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This August, Chipotle workers at a store in Lansing, Michigan made history by becoming the first unionized restaurant. On August 25th they voted 11-3 to join the Teamsters Local 243. What’s important to note is that these workers may be the first “recognized” union but they weren’t the first to file. Two months prior, Chipotle workers at a location in Augusta, Maine became the first store in the US to file for a union election with the NLRB. However, a month later, the fast food chain unexpectedly closed the store in Augusta, denying that it was related to union organizing. The 43-15 podcast talked with Brandi Mcnease, a co-founder of Chipotle United, who lost her job when the Augusta store closed.
RELEASE: First-of-its-Kind Scorecard Allows Users To See How Often Union-Busters Violate Federal Reporting Rules
Today, LaborLab released a groundbreaking interactive analysis of the union-busting industry: an LM-20 Scorecard, which brings to light a very serious crisis of transparency and accountability within the union-busting industry.
Target is one of the top ten retailers in the United States, according to the National Retail Federation, raking in nearly $105 billion in sales in 2021. Adam Ryan and Mary Yarn, are two Target workers organizing their respective stores in Virginia and Colorado at the multi billionaire dollar retail chain. The 43-15 podcast spoke with the two organizers and the similarity of their accounts on the company’s union-busting tactics points to a deeply connected industry.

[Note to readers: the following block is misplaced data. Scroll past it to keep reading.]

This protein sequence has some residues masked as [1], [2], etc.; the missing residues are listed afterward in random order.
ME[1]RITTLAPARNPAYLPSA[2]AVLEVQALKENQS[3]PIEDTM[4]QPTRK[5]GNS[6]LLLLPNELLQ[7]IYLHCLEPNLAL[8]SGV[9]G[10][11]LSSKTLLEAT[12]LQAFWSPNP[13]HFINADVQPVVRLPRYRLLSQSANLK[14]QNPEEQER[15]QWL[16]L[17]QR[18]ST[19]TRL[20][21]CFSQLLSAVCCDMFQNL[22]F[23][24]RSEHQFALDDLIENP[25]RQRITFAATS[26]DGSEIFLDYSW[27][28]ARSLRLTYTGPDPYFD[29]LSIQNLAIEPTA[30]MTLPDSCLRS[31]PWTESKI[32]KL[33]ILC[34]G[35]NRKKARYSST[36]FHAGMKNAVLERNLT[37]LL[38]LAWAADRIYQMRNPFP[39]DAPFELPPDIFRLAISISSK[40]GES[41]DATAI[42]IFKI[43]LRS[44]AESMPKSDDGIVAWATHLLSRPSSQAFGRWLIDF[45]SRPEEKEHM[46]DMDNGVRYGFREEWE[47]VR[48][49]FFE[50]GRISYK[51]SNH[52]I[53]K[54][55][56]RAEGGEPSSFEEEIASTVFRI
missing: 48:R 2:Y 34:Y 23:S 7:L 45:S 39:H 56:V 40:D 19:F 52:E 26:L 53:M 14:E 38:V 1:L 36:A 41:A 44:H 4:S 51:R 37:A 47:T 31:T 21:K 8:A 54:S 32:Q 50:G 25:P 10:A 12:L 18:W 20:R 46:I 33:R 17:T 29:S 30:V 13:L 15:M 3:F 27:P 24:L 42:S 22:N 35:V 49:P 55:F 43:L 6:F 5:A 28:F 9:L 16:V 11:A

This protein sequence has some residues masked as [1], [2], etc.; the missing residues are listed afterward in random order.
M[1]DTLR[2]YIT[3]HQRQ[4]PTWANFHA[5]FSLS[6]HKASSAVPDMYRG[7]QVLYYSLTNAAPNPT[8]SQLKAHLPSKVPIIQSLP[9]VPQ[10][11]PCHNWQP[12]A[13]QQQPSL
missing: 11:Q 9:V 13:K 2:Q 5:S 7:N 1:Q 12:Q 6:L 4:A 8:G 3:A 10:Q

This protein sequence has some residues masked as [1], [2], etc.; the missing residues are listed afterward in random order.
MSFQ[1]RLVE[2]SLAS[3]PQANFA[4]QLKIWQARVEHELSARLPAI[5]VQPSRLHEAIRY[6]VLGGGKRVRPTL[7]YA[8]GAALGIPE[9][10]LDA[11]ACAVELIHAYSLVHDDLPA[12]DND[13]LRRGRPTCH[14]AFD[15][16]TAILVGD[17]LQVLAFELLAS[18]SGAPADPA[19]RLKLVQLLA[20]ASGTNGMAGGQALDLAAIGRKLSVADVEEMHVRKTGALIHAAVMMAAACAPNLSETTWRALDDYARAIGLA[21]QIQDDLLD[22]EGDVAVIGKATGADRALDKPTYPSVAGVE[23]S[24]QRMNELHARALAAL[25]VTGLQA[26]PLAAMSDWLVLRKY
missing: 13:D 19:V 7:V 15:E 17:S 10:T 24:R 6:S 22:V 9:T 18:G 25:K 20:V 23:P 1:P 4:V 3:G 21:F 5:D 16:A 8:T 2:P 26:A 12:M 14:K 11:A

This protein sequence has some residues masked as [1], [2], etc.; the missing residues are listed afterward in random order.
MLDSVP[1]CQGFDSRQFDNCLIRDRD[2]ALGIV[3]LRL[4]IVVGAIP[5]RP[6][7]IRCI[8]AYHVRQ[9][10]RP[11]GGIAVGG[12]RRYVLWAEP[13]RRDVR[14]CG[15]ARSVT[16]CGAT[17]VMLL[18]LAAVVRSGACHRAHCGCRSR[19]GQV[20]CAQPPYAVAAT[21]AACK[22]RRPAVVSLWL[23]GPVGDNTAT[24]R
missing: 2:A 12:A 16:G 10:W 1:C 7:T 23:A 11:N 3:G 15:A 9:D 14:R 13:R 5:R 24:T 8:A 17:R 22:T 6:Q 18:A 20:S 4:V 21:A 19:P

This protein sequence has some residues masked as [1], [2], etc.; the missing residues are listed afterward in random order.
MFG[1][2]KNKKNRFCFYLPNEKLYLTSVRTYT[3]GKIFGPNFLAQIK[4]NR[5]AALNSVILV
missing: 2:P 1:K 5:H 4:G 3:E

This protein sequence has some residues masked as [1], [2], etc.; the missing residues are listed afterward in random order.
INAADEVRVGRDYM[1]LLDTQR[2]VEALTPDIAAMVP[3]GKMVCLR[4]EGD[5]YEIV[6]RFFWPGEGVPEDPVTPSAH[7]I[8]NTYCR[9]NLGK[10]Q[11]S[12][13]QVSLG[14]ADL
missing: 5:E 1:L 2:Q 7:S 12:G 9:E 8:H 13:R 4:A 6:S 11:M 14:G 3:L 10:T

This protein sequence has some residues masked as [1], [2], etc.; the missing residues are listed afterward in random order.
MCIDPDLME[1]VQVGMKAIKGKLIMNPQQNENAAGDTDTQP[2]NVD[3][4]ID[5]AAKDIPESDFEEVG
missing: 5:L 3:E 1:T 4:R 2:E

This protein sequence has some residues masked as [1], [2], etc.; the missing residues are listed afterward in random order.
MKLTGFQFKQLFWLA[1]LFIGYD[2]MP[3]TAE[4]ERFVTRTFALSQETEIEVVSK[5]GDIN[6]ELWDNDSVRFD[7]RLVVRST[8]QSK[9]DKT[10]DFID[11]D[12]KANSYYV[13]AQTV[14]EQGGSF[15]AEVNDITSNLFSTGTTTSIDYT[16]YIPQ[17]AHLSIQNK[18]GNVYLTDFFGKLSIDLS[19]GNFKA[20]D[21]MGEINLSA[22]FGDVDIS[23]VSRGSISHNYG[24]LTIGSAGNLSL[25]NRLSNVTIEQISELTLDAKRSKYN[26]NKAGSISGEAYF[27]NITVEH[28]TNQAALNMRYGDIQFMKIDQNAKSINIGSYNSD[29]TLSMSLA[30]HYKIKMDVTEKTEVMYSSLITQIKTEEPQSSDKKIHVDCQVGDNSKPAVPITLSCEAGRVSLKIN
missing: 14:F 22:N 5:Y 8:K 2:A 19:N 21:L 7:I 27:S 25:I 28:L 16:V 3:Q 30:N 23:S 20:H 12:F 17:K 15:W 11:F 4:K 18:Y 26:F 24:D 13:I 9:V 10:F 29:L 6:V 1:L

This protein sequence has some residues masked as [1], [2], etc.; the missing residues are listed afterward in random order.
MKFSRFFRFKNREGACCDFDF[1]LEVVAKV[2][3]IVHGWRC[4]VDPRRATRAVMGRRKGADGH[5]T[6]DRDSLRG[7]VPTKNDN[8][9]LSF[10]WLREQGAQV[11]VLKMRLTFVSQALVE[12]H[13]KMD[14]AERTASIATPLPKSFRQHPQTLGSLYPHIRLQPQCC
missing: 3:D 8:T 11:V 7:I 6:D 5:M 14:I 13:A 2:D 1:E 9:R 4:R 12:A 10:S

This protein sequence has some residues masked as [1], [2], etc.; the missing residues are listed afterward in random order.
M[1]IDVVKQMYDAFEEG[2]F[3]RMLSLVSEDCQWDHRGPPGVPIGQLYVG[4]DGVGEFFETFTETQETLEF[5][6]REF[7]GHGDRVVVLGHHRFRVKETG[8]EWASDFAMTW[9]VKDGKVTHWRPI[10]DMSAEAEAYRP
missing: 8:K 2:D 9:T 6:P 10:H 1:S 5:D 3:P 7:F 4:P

Listen to the 43-15 episode here
Earlier this year, Connecticut did something incredible: it became the third state in the U.S. to ban captive audience meetings. Now, the Chamber of Commerce is taking the state to court.
In the union-organizing campaigns of the 1930s, companies paid legions of spies to report everyone who attended a union meeting and what was said. Union meetings were held at night in pitch dark rooms so that no one could tell who else was there and who said what. Today, Starbucks needn’t hire spies. They just use subpoenas in civil litigation. In an outrageous decision, Judge John Sinatra, a Trump appointee in the Western District of New York, let them get away with it. The matter is now on appeal in the Second Circuit, and if the court of appeals does not overturn the ruling, it will turn any enforcement action brought by the National Labor Relations Board into a hunting license for companies to harass unions and workers.
Want to know more (or something) about LM-20s? You've come to the right place.
Update: OLMS Notice of Proposed Rulemaking for Requiring Employers to Indicate Whether They Are Federal Contractors on Form LM-10
Nearly 200 concerned citizens signed LaborLab’s petition supporting the change in Form LM-10 proposed by the Office of Labor-Management Standards, U.S. Department of Labor. Our thanks to all of you who did so.
Members of the International Brotherhood of Teamsters, advocating for better working conditions, are being threatened by Sysco management and even arrested for exercising the right to strike.